As already indicated, the promise to devise and possession by the promisees were established, but no valuable and permanent improvements were shown. We turn then to the question of whether or not a fraud would be perpetrated upon appellees by refusal to enforce the contract.

We fail to see how appellees' forbearance to build a new home, especially in a time of inflation, together with the sale of the barbecue business, not required by the express terms of the contract or shown to have resulted in a loss, can be deemed to have substantially altered appellees' position to their detriment.

As to the nature of the services rendered, they are enumerated in paragraph 2 of the Master's findings, supra. In this connection it should also be observed that when Catherine Phillips made the promise the devise in November of 1949 she apparently felt that she had been neglected by her daughter. At that time and for the previous eight or nine months appellees stood in the relationship to decedent of close, kind, and attentive friends and neighbors, and they furnished the care and companionship that relatives would ordinarily be expected to supply. Such relationship continued until Catherine Phillips died in June, 1950, except as modified by the presence of appellant in her mother's home and her assistance with the care of decedent, after February, 1950.

There are several intangible factors as to the services rendered by appellees which give support to the Chancellor's determination that no pecuniary value could be placed upon them; such as the onerous character of the duties assumed due to the nature of decedent's illness, the extreme kindness which they exhibited toward her, and the companionship which they supplied as close, personal friends to a lonely old woman.

Numerous cases of a similar nature, from other jurisdictions, support the Chancellor's ruling on the point under discussion.

It is stated in 57 Am.Jur. 173, sec. 194:

"* * * Services in the nature of attendance upon the personal wants and in the nursing of another have a value which cannot be estimated in money when extra vigilance as well as tenderness in administering the services is the product of a close family relationship or of intimate friendship; contracts between brother and sister, uncle and aunt and nephew or niece, or between more distant relatives, friends, or acquaintances for the making of a bequest by the will of the one in favor of the other for services performed lend themselves readily to specific performance, where it appears that the personal relation entered into the contract and influenced the character of services rendered."

See also case cited in annotations, 69 A.L.R. 163, 106 A.L.R. 763.

In Wood v. Hammel, 132 Fla. 164, 181 So. 145, an elderly woman whose health was in a precarious condition offered to devise property worth $20,000 in return for promisee's personal care and services and agreement to live with her until she died. The services were performed but a few days after the agreement promissor died. Specific performance was refused because promisee knew that decedent had but a short time to live at the time the agreement was entered into, and, therefore, the breadth of her undertaking bore no reasonable relation to the value of the property involved.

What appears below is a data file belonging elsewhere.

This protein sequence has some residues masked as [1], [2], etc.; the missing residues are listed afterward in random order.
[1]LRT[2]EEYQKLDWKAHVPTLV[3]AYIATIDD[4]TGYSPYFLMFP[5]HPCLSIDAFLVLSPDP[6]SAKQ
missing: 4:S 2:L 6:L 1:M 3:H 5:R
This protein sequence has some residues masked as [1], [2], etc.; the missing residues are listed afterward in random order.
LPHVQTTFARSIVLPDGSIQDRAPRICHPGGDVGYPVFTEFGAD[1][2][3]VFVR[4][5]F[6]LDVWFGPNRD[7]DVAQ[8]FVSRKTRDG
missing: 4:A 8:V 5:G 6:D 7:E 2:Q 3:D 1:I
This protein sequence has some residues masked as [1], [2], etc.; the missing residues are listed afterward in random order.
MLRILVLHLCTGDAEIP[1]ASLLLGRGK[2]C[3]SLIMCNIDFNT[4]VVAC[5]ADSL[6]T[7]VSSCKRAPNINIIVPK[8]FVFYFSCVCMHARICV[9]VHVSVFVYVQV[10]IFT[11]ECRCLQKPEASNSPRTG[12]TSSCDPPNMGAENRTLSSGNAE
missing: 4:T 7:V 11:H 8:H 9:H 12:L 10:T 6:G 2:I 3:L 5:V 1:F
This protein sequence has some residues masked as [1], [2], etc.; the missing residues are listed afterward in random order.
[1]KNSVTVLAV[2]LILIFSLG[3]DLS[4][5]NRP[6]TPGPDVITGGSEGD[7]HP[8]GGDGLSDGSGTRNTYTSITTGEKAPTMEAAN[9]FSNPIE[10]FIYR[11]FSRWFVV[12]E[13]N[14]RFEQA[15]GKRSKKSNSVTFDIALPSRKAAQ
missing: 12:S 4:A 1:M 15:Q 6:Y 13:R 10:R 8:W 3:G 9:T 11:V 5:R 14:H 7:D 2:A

There is no indication here, however, that appellees at the time they entered into the contract with Catherine Phillips expected to live but a short time, nor has any particular stress been laid upon the value of the property in question.

The Chancellor is affirmed in part and reversed in part, and the cause remanded for further proceedings consistent with this opinion, including the entry of a decree of specific performance as to part of the property only and for remission to appellant of the rentals from the house numbered 1319, since the death of Catherine Phillips.

The back portion of the property should be adequately described in the final decree in accordance with usage and custom at the time of and immediately prior to the death of Catherine Phillips. The property known as 1319 is at the rear and had been rented, used and occupied. It could not be so used, rented and occupied without there being some line of demarcation established by use and custom. This is likewise true as to ingress and egress. The property could not have been used without a right or method or way of ingress and egress. The decree should be modified so as to clearly establish a right-of-way for ingress and egress to the property in accordance with usage and custom at the time of and prior to the death of Catherine Phillips.

It is so ordered.


THOMAS, J., dissents.


1000 Characters Remaining

Leagle.com reserves the right to edit or remove comments but is under no obligation to do so, or to explain individual moderation decisions.

User Comments

Listed below are the cases that are cited in this Featured Case. Click the citation to see the full text of the cited case. Citations are also linked in the body of the Featured Case.

Cited Cases

  • No Cases Found

Listed below are those cases in which this Featured Case is cited. Click on the case name to see the full text of the citing case.

Citing Cases